Wall Street deals costing schools, municipalities billions

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Following a new report detailing how Wall Street sold toxic deals to school districts and municipalities that are costing communities billions in fees, interest and other payments, educators, parents, community members and local officials have joined together for a Day of Action in cities across the country. They are demanding transparency and accountability to ensure taxpayer money is being used to invest in schools and communities, not to enrich Wall Street.

"These deals are robbing schools and kids of desperately needed resources at a time when budgets have been cut to the bone and our schools are already being asked to do more with less," says AFT President Randi Weingarten. "Parents, educators and communities deserve basic transparency and accountability—both from the banks that continue to peddle these toxic deals, and from those officials who locked communities into spiraling debt and fees. Putting this money back into the classroom could mean more teachers, nurses and social workers; restoring art and music; creating community schools; and wrapping services for kids and families around schools."

"Dirty Deals," issued by the Roosevelt Institute, details how banks sold school districts and state and local governments predatory financial products like interest rate swaps and capital appreciation bonds—products that were laced with hidden costs and hidden risks, and in many cases were designed to fail—as well as charging exorbitant fees for products and services.

These deals are affecting schools, towns and cities across the country. For example, in Philadelphia, schools will lose more than $161 million as a result of 10 interest rate swaps. Los Angeles is now spending $290 million a year in financial fees—more than the entire city budget for maintaining its streets and highways. The Chicago Tribune this month detailed how the Chicago Public Schools will likely lose $100 million on a complex financing scheme. Detroit entered into a series of complex financial deals that has left the city $1.6 billion in debt. And the Peralta Community College District in California is paying $1.6 million a year in interest rate swap payments—the equivalent of 320 classes.

AFT members and leaders nationwide joined with parents and community members today to call for greater transparency and accountability.

"Philadelphia's budget crisis is no coincidence. It's the partial result of Wall Street banks rigging the game in their favor at the expense of schools, communities and students," says Philadelphia Federation of Teachers President Jerry Jordan, who is an AFT vice president. "The Pennsylvania Budget and Policy Center estimates that our city's schools have lost more than $161 million as a result of 10 different toxic swap deals. We call on the School Reform Commission to restore critical services by holding Wall Street to account for the money it has cheated our schools and students out of."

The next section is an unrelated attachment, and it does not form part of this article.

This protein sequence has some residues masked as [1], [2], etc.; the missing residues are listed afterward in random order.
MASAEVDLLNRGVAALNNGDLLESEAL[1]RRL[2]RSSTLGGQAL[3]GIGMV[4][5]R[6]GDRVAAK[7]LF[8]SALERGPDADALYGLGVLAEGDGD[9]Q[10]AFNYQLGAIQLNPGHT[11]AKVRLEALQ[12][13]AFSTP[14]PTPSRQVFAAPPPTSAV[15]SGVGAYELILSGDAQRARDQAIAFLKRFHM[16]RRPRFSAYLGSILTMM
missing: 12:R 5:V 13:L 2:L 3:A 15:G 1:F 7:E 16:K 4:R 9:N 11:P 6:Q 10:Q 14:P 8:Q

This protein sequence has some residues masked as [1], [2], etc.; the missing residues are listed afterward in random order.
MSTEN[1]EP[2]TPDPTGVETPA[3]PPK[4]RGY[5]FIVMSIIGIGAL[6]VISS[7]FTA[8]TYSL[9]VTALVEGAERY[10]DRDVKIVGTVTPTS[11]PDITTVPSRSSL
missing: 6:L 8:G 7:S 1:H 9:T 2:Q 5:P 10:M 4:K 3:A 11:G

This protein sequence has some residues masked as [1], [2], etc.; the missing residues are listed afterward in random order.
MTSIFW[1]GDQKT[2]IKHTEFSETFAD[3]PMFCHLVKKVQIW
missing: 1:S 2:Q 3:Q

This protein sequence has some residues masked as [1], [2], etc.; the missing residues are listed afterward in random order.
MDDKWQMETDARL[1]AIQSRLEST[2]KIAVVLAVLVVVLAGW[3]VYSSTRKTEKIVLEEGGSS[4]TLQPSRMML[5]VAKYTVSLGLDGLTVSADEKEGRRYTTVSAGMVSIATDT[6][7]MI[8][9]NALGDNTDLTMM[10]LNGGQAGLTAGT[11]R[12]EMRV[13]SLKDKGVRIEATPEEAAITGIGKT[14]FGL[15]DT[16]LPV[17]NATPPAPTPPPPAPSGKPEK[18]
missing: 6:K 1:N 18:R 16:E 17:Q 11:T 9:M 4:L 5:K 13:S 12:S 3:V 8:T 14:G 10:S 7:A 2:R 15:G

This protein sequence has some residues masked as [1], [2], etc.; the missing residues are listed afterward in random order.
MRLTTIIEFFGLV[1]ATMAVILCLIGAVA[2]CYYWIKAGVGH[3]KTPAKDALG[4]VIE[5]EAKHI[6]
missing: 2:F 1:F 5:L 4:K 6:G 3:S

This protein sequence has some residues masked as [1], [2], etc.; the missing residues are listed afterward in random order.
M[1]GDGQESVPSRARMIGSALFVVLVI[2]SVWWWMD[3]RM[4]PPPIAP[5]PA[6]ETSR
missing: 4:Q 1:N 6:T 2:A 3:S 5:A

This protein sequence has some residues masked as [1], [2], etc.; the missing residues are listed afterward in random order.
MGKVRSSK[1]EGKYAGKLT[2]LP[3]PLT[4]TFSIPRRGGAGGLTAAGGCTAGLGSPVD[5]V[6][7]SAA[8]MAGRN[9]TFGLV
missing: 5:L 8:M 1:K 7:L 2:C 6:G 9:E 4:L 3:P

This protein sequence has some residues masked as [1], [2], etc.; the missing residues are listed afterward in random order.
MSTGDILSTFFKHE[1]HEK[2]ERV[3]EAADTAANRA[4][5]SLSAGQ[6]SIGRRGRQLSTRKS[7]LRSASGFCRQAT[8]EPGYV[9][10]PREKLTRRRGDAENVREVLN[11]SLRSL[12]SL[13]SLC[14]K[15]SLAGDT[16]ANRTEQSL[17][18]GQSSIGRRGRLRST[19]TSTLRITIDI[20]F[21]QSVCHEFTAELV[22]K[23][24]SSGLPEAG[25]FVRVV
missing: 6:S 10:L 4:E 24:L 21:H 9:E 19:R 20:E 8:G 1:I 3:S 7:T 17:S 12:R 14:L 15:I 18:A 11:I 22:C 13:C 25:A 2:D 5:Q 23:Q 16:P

Detroit Federation of Teachers President Keith Johnson, also an AFT vice president, adds, "The predatory lending schemes contributed to the urban blight in Detroit as families lost their homes only to see them boarded up. While Detroit may one day recover, many of these families will have no such luck."

In Chicago, Chicago Teachers Union Vice President and Acting President Jesse Sharkey responded to the report, saying, "The mayor and the school district need to be as tough on their banker friends as they are on our neighborhood schools. In 2013, CPS closed 50 schools to 'save money' at the same time that banks and investment houses like Loop Capital and Bank of America were making millions from excessive fees and complicated swap deals of dubious legality. The banks owe us a rebate of hundreds of millions of dollars, which we should invest in 50 sustainable community schools with robust wraparound services, restorative justice programs, low class sizes and sufficient staffing levels."

And in Los Angeles, United Teachers Los Angeles President Alex Caputo-Pearl says, "Our school district, city and county are being systematically gouged by Wall Street. Last year, Wall Street banks made more than $200 million in fees at the expense of LA taxpayers. Our city stands to lose an additional $65 million from a toxic interest rate swap deal from the mid-2000s. We will call on the Los Angeles Unified School District to conduct a thorough analysis of its dealings with Wall Street so we can see where the banks are charging too much and we can work to get the schools LA students deserve."

[AFT press release]